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Distant Light: Renée Fleming performs with the Royal Stockholm Philharmonic Orchestra

Our rating 
3.0 out of 5 star rating 3.0

COMPOSERS: Barber,Hillborg
ALBUM TITLE: Distant Light
WORKS: Barber: Knoxville: Summer of 1915; Hillborg: The Strand Settings; Björk (arr. Ek): Virus; Jóga; All is Full of Love
PERFORMER: Renée Fleming (soprano); Royal Stockholm Philharmonic Orchestra/Sakari Oramo
CATALOGUE NO: 483 0415


This short disc’s triumph? Clearly it is Anders Hillborg’s The Strand Settings, four atmospheric settings of plain-worded poems of love, loneliness and loss by the Canadian poet Mark Strand, composed for the creamy soprano of Renée Fleming. Premiered in 2013, the piece already seems a classic with its declamatory vocal ardour, orchestral finesse, and communicative confluence of styles, from tinkling minimalism to a snatch of mock Handel. As she soars upwards on words like ‘stars’ and ‘freedom’ – Hillborg’s not afraid of the obvious – Fleming’s top register seems as golden as ever, even if touches of tarnish show below.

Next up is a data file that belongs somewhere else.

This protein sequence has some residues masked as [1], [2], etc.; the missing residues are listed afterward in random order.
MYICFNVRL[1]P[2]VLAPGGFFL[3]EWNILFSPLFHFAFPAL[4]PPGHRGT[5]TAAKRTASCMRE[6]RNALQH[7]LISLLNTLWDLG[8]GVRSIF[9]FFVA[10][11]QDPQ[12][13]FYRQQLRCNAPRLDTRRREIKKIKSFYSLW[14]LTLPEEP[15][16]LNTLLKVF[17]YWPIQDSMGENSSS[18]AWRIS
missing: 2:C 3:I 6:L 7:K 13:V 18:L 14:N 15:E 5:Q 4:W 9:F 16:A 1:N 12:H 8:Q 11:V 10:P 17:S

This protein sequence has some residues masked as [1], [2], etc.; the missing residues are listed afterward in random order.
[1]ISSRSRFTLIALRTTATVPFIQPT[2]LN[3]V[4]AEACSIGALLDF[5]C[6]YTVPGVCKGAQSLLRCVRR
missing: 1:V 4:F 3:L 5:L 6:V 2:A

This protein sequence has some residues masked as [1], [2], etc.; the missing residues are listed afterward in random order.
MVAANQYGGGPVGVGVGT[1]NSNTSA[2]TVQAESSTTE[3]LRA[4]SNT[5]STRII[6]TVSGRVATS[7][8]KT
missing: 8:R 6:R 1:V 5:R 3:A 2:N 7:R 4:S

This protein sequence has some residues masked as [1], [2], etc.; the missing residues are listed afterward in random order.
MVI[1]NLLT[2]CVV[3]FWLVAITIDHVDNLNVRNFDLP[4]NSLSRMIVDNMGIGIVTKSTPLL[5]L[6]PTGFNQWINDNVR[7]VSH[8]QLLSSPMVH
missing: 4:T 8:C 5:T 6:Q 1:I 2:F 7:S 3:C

Unhappily, vices predominate in her account of Barber’s poetic masterpiece Knoxville. Never a queen of precise diction, Fleming smudges too many of James Agee’s evocative words. The built-in vibrato plays its part, robbing her voice of the intimate domestic tone required for these musings on childhood. Oramo and his Stockholm musicians couldn’t be more loving; that apart, Fleming’s version offers no competition for the historic glories of Eleanor Steber, Eileen Farrell and Leontyne Price or, more recently, Dawn Upshaw.

Fleming appears equally misplaced as classical music’s conduit for songs by the Icelandic sprite Björk, respectfully orchestrated here by Hans Ek. Virus, bubbling like the original with gamelan-like sonorities, offers the most fun. But pleasures then shrink; texts turn monotonous (Jóga repeats ‘emergency’ 13 times). And Fleming’s emotings, delivered mostly in her lower register, push into absurdity material that seemed much more sensible when delivered in Björk’s unique voice, so bleached and otherworldly.


Geoff Brown